A topographic survey is a method used to measure the physical characteristics of a site and its infrastructure.
The physical characteristics of terrain refer to the different shapes, structures, and physical properties that make it up, such as:
- Altitude or elevation of the terrain relative to sea level.
- Slopes, meaning the steepness of the terrain or the measure of the elevation variation over the distance traveled.
- Watercourses such as rivers, streams, lakes, or ponds.
- Vegetation such as trees, shrubs, meadows, crops, etc.
Infrastructure refers to structures that ensure the functioning and provision of essential services to our society. Infrastructure is often complex and interconnected systems that include buildings, roads, bridges, railways, pipelines, conduits, cables, pylons, power, and communication lines, etc.
Collecting this geographic information, both from the terrain and infrastructure, provides accurate and detailed information for various applications:
- Urban planning and land use planning
- Construction project design
- Agriculture and forestry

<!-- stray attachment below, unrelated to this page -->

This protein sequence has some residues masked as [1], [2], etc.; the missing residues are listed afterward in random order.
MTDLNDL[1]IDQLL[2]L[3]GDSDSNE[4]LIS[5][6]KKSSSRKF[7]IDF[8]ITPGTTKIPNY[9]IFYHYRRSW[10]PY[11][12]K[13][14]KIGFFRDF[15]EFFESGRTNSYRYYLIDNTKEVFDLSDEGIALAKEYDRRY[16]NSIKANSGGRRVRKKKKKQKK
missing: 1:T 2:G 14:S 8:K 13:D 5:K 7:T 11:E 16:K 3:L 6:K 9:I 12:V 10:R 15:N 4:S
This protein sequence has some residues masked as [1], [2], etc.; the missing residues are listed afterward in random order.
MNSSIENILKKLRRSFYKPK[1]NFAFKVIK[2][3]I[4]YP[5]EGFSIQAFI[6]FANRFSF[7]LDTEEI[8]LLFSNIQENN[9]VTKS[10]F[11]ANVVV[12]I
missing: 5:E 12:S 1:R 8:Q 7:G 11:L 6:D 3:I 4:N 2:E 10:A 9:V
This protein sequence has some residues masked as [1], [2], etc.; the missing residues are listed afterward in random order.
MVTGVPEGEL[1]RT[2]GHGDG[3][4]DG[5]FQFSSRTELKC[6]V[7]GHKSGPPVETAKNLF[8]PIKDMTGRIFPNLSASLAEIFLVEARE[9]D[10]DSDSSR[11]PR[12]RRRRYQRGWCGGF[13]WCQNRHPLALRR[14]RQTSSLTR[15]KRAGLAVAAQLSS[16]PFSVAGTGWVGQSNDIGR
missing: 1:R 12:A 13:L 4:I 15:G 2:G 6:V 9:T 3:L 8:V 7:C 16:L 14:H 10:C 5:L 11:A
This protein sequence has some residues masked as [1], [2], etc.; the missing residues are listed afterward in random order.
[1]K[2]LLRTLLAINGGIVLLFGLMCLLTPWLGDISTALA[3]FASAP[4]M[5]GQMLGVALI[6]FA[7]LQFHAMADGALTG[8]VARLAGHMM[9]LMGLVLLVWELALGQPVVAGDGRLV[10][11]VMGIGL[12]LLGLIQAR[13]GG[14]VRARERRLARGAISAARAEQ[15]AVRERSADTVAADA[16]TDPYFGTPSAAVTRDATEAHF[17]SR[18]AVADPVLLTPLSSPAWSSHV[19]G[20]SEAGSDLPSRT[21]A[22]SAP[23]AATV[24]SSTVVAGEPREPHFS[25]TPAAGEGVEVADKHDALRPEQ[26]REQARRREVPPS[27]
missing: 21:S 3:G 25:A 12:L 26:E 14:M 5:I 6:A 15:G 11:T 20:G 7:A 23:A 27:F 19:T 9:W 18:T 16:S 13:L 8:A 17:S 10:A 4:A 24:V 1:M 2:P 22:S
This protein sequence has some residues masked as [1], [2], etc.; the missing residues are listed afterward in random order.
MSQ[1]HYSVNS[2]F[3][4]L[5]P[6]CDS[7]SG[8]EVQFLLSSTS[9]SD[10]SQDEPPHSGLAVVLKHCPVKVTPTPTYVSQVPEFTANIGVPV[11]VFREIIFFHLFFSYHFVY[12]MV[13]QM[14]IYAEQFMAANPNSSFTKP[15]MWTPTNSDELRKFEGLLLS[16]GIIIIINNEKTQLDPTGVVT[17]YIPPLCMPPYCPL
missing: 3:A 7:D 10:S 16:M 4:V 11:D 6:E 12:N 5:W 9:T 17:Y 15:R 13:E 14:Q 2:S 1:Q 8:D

- Management of underground networks: water, sanitation, district heating, electricity
- Energy management and environmental protection
- Asset management
Topographical surveys can be carried out using different tools such as levels, total stations, GPS/GNSS antennas, lasers, and drones equipped with measuring sensors.
Our team of surveyors carries out multiple topographical surveys on the field with state-of-the-art measuring instruments.
Infrastructure topographical survey
Carrying out surveys to measure existing objects on the field for their transcription, to scale and georeferenced, into a geographic database.
Newis specializes in the survey of underground networks. This makes it possible to visualize the exact location of the networks, to identify the owners and managers, to monitor the state of the infrastructure, to plan maintenance work and to prevent damage caused by construction or excavation work.
The ideal is to raise underground networks during open excavation, at the time of work, in order to collect the position of the structures, information (diameter, material, fluid), and take photos.
Digital Terrain Model
Realization of relief surveys of the ground to produce a three-dimensional digital representation of the earth’s surface. Slope breaks and edges are surveyed by points that are then triangulated and connected. The smaller the triangles, the greater the detail of the relief. A major asset for calculating volumes, building implantation, and road treatment.
Implementation of Structures
Based on execution plans, positioning a structure on the plot before work begins. The first guide for the structure’s installation. Control of the implantation after work.